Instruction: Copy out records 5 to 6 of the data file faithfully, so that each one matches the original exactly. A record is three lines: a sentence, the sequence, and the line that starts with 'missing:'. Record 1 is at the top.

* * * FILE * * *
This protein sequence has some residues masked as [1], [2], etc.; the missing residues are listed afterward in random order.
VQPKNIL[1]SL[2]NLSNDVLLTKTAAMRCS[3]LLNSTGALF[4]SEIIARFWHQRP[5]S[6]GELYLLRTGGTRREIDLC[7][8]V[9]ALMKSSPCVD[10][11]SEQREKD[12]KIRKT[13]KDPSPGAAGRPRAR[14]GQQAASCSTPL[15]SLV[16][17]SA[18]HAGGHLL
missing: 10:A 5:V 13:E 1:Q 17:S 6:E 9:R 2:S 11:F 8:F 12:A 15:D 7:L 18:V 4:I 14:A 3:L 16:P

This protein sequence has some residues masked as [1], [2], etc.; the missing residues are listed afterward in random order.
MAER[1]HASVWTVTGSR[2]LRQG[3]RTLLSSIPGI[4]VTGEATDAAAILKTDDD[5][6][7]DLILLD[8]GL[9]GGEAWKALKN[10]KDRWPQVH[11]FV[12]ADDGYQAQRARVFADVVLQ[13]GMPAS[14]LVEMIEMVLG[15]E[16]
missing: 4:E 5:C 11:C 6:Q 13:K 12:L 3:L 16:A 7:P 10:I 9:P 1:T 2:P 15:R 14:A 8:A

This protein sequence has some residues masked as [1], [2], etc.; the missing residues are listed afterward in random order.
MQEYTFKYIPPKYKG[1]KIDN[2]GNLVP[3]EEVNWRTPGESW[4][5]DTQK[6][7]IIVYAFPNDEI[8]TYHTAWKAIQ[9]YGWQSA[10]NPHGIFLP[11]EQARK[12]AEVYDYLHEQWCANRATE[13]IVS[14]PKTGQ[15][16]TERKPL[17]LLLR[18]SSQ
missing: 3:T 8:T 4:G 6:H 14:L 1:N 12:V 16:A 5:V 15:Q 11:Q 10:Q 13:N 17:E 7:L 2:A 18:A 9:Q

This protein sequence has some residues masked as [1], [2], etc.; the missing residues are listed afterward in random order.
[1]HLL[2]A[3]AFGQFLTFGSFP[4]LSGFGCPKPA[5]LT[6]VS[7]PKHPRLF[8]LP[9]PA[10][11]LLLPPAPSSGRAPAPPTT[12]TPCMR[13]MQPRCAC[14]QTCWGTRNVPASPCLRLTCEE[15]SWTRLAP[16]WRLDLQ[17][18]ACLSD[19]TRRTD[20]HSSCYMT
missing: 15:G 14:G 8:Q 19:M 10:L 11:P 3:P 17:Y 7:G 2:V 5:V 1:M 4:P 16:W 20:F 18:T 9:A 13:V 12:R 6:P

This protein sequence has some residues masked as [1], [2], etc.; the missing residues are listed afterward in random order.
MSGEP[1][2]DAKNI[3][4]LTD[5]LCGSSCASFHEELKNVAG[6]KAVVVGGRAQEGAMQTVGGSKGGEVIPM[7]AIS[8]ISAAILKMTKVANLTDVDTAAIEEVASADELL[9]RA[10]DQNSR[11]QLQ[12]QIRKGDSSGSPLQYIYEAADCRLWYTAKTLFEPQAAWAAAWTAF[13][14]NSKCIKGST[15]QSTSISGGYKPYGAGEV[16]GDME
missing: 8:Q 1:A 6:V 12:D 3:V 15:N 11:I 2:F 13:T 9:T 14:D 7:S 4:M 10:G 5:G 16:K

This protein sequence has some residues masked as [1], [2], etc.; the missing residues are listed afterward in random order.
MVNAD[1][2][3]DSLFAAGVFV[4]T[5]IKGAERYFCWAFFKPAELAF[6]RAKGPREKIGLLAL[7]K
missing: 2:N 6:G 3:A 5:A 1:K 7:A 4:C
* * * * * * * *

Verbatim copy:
This protein sequence has some residues masked as [1], [2], etc.; the missing residues are listed afterward in random order.
MSGEP[1][2]DAKNI[3][4]LTD[5]LCGSSCASFHEELKNVAG[6]KAVVVGGRAQEGAMQTVGGSKGGEVIPM[7]AIS[8]ISAAILKMTKVANLTDVDTAAIEEVASADELL[9]RA[10]DQNSR[11]QLQ[12]QIRKGDSSGSPLQYIYEAADCRLWYTAKTLFEPQAAWAAAWTAF[13][14]NSKCIKGST[15]QSTSISGGYKPYGAGEV[16]GDME
missing: 8:Q 1:A 6:V 12:D 3:V 15:N 11:I 2:F 13:T 9:T 14:D 7:S 4:M 10:G 5:G 16:K

This protein sequence has some residues masked as [1], [2], etc.; the missing residues are listed afterward in random order.
MVNAD[1][2][3]DSLFAAGVFV[4]T[5]IKGAERYFCWAFFKPAELAF[6]RAKGPREKIGLLAL[7]K
missing: 2:N 6:G 3:A 5:A 1:K 7:A 4:C